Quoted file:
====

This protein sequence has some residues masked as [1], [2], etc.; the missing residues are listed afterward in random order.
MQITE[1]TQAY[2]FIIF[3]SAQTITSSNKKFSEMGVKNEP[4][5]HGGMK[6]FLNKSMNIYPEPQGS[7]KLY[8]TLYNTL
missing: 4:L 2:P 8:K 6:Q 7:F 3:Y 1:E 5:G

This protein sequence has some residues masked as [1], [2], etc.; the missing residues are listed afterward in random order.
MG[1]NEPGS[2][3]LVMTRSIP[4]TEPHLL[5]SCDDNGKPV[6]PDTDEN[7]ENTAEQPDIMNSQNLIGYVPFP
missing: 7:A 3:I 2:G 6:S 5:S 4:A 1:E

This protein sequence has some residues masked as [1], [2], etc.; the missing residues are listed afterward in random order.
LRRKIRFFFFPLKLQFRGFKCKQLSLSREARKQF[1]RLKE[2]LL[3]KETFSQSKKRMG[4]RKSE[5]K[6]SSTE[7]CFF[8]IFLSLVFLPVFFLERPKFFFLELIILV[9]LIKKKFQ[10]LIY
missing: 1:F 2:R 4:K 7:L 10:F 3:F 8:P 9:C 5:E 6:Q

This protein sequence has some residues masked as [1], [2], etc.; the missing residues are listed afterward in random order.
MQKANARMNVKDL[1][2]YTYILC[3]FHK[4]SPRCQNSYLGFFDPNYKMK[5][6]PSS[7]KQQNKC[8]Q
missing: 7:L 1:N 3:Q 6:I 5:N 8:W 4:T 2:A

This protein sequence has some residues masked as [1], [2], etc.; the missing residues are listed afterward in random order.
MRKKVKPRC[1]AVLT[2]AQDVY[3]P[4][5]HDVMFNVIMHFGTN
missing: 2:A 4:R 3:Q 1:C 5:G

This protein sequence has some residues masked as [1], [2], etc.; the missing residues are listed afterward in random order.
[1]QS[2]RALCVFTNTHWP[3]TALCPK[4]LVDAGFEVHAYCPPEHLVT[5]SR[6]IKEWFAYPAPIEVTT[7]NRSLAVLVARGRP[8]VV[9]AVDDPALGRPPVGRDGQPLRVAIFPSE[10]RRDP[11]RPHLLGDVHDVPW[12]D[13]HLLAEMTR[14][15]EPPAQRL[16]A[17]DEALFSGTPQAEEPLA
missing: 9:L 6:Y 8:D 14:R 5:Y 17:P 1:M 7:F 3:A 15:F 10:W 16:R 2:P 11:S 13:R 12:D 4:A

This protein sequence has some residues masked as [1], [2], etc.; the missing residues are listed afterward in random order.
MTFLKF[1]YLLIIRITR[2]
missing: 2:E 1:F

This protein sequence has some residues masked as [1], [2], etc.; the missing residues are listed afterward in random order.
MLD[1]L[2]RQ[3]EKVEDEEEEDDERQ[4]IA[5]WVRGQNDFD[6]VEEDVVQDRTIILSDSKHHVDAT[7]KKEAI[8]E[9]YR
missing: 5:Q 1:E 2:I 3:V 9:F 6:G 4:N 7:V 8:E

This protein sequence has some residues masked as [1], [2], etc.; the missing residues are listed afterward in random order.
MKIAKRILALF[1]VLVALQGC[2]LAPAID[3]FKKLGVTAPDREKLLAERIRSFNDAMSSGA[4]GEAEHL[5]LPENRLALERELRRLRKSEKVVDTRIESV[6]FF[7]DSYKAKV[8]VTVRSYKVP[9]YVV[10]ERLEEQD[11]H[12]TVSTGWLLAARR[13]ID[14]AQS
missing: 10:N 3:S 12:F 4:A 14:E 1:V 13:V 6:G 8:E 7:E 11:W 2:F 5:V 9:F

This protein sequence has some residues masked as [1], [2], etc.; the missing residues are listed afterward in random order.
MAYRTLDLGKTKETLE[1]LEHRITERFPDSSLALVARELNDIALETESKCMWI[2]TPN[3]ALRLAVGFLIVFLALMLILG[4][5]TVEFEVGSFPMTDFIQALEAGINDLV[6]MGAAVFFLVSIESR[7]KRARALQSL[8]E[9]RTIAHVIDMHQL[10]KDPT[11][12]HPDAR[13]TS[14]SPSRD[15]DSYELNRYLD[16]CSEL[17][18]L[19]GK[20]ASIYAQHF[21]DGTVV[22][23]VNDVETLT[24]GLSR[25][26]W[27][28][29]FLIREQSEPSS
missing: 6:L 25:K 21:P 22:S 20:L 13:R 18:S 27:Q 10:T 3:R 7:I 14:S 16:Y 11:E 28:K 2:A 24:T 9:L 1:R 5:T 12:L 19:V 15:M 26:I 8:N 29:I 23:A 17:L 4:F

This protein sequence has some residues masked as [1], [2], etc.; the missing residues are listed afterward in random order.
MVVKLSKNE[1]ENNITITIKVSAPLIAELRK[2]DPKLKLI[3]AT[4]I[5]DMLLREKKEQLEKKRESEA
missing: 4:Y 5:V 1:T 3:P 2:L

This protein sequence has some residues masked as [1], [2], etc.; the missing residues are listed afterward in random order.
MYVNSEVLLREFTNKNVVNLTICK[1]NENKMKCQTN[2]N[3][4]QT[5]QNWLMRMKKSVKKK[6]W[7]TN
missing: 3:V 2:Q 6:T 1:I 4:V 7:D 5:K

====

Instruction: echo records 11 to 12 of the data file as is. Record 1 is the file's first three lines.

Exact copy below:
This protein sequence has some residues masked as [1], [2], etc.; the missing residues are listed afterward in random order.
MVVKLSKNE[1]ENNITITIKVSAPLIAELRK[2]DPKLKLI[3]AT[4]I[5]DMLLREKKEQLEKKRESEA
missing: 4:Y 5:V 1:T 3:P 2:L

This protein sequence has some residues masked as [1], [2], etc.; the missing residues are listed afterward in random order.
MYVNSEVLLREFTNKNVVNLTICK[1]NENKMKCQTN[2]N[3][4]QT[5]QNWLMRMKKSVKKK[6]W[7]TN
missing: 3:V 2:Q 6:T 1:I 4:V 7:D 5:K